WASHINGTON: The US Supreme Court on Thursday rejected a bid to restrict a pill widely used to terminate pregnancies, but President Joe Biden warned the decision will not defuse a bitter election fight over abortion.

The top court, in a unanimous opinion, said the anti-abortion groups and doctors challenging the medication, mifepristone, lacked the legal standing to bring the case.

Abortion rights are one of the key issues in the November election and the Biden administration had urged the court to maintain the availability of the drug, which was approved by the Food and Drug Administration (FDA) in 2000.

Biden’s presumptive White House opponent, Donald Trump, leads a Republican Party broadly favoring restrictions on abortion access.

The president and anti-abortion groups reacted cautiously to the opinion by the conservative-dominated Supreme Court, which does not bar future challenges to mifepristone in other forums.

“Today’s decision does not change the fact that the fight for reproductive freedom continues,“ Biden said. “Attacks on medication abortion are part of Republican elected officials’ extreme and dangerous agenda to ban abortion nationwide.”

Nancy Northup, president of the Center for Reproductive Rights, expressed “relief and anger” at the decision.

“Unfortunately, the attacks on abortion pills will not stop here,“ Northup said. “In the end, this ruling is not a ‘win’ for abortion -- it just maintains the status quo, which is a dire public health crisis.”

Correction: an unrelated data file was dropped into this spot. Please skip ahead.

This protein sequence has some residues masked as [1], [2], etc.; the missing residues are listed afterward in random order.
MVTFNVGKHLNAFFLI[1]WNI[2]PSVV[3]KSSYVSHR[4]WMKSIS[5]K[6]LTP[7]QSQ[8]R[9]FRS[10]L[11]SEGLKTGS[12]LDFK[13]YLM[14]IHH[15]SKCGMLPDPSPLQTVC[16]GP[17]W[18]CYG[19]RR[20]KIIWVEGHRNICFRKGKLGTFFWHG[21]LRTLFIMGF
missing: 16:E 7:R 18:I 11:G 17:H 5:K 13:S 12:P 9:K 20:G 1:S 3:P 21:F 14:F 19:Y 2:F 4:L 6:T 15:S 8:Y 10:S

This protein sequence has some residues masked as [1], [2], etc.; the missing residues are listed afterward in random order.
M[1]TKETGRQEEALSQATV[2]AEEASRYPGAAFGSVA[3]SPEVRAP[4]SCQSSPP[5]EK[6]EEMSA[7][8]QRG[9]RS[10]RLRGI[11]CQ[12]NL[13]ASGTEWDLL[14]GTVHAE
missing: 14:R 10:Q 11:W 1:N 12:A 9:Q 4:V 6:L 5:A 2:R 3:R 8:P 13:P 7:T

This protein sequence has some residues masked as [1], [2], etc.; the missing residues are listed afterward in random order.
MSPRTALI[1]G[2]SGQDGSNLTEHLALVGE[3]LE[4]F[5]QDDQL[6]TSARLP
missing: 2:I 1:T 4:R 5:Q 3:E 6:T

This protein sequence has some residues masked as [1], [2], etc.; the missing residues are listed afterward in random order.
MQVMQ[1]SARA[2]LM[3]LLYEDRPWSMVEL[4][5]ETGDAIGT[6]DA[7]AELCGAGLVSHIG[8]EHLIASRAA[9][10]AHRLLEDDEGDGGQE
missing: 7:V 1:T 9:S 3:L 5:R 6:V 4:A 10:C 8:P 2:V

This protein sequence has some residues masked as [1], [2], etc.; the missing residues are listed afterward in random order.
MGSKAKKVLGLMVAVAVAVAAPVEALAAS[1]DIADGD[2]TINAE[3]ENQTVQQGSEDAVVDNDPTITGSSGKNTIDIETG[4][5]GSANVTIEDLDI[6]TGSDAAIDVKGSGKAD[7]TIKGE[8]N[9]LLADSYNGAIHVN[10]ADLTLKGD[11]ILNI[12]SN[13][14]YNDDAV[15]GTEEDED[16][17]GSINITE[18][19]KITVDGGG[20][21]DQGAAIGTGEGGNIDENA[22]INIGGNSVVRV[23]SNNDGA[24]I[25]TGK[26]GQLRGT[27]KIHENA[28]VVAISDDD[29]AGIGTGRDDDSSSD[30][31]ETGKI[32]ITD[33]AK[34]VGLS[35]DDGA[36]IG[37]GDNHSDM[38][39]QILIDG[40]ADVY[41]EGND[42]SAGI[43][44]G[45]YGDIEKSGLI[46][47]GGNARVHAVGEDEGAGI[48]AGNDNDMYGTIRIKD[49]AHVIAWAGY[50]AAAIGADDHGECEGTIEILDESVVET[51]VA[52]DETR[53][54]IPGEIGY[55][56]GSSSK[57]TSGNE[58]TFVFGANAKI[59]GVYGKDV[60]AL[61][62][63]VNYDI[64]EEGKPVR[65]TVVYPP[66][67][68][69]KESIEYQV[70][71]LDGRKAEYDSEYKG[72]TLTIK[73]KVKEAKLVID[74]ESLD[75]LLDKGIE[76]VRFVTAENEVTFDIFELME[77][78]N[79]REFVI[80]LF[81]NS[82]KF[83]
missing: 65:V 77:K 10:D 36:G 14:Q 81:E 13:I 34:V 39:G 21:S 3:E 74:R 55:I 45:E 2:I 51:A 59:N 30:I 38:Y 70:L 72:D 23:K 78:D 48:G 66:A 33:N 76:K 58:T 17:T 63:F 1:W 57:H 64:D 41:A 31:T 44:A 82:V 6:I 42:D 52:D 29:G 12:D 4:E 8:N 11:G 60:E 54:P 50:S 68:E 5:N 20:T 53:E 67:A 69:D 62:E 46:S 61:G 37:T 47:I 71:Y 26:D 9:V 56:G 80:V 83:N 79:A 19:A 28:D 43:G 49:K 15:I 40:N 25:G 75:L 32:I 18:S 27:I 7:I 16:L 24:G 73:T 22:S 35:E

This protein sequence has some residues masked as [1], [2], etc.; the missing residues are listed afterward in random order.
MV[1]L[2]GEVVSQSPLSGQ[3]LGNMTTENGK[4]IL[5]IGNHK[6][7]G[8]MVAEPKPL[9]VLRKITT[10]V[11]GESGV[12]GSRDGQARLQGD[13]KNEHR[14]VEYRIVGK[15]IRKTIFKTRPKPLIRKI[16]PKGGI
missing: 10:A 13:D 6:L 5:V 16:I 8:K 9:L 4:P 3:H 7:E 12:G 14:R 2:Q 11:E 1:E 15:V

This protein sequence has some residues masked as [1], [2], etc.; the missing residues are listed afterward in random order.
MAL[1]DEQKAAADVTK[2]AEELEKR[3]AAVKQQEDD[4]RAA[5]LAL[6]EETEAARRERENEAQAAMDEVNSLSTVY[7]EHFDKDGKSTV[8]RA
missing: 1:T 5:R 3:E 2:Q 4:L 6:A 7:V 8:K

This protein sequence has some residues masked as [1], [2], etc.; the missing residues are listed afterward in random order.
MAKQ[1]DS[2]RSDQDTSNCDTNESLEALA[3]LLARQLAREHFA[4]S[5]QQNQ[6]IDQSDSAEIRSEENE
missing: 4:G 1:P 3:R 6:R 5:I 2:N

The mifepristone case was the first significant abortion case heard by the Supreme Court since it overturned the constitutional right to abortion two years ago.

“We recognize that many citizens, including the plaintiff doctors here, have sincere concerns about and objections to others using mifepristone and obtaining abortions,“ said Justice Brett Kavanaugh, who wrote the 9-0 opinion.

“But citizens and doctors do not have standing to sue simply because others are allowed to engage in certain activities,“ Kavanaugh said.

While the plaintiffs lacked standing they “may present their concerns and objections to the president and FDA in the regulatory process or to Congress and the president in the legislative process,“ he said.

“And they may also express their views about abortion and mifepristone to fellow citizens, including in the political and electoral processes,“ said Kavanaugh, one of three justices nominated by Trump.